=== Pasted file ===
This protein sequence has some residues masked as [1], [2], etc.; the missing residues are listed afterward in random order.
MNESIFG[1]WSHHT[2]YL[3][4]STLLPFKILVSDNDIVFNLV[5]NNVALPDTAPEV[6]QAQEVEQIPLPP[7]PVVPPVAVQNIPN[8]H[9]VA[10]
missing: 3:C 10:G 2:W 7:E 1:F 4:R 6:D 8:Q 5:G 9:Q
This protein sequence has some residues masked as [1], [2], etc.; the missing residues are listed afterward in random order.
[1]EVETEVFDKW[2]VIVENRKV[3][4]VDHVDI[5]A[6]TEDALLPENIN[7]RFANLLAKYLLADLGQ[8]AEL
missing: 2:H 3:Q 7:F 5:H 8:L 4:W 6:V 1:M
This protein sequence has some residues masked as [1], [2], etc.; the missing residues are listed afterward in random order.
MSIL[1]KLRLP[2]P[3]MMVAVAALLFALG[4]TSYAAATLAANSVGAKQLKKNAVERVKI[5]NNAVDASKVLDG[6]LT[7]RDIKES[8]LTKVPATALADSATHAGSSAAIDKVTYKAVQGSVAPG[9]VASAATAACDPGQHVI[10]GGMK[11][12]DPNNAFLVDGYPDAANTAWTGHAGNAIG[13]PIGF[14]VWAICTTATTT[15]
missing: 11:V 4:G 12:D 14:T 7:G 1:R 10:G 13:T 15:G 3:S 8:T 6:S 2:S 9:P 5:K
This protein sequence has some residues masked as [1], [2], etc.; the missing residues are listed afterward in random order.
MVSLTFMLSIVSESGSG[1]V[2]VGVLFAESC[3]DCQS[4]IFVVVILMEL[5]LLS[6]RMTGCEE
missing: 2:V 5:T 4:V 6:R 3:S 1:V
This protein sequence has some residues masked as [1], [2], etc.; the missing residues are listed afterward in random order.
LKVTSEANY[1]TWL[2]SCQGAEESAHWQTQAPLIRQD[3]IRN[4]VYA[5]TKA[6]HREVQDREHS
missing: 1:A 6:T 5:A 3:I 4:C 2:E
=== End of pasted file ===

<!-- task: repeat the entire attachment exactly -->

This protein sequence has some residues masked as [1], [2], etc.; the missing residues are listed afterward in random order.
MNESIFG[1]WSHHT[2]YL[3][4]STLLPFKILVSDNDIVFNLV[5]NNVALPDTAPEV[6]QAQEVEQIPLPP[7]PVVPPVAVQNIPN[8]H[9]VA[10]
missing: 3:C 10:G 2:W 7:E 1:F 4:R 6:D 8:Q 5:G 9:Q
This protein sequence has some residues masked as [1], [2], etc.; the missing residues are listed afterward in random order.
[1]EVETEVFDKW[2]VIVENRKV[3][4]VDHVDI[5]A[6]TEDALLPENIN[7]RFANLLAKYLLADLGQ[8]AEL
missing: 2:H 3:Q 7:F 5:H 8:L 4:W 6:V 1:M
This protein sequence has some residues masked as [1], [2], etc.; the missing residues are listed afterward in random order.
MSIL[1]KLRLP[2]P[3]MMVAVAALLFALG[4]TSYAAATLAANSVGAKQLKKNAVERVKI[5]NNAVDASKVLDG[6]LT[7]RDIKES[8]LTKVPATALADSATHAGSSAAIDKVTYKAVQGSVAPG[9]VASAATAACDPGQHVI[10]GGMK[11][12]DPNNAFLVDGYPDAANTAWTGHAGNAIG[13]PIGF[14]VWAICTTATTT[15]
missing: 11:V 4:G 12:D 14:T 7:G 1:R 10:G 13:T 15:G 3:S 8:T 6:S 2:S 9:P 5:K
This protein sequence has some residues masked as [1], [2], etc.; the missing residues are listed afterward in random order.
MVSLTFMLSIVSESGSG[1]V[2]VGVLFAESC[3]DCQS[4]IFVVVILMEL[5]LLS[6]RMTGCEE
missing: 2:V 5:T 4:V 6:R 3:S 1:V
This protein sequence has some residues masked as [1], [2], etc.; the missing residues are listed afterward in random order.
LKVTSEANY[1]TWL[2]SCQGAEESAHWQTQAPLIRQD[3]IRN[4]VYA[5]TKA[6]HREVQDREHS
missing: 1:A 6:T 5:A 3:I 4:C 2:E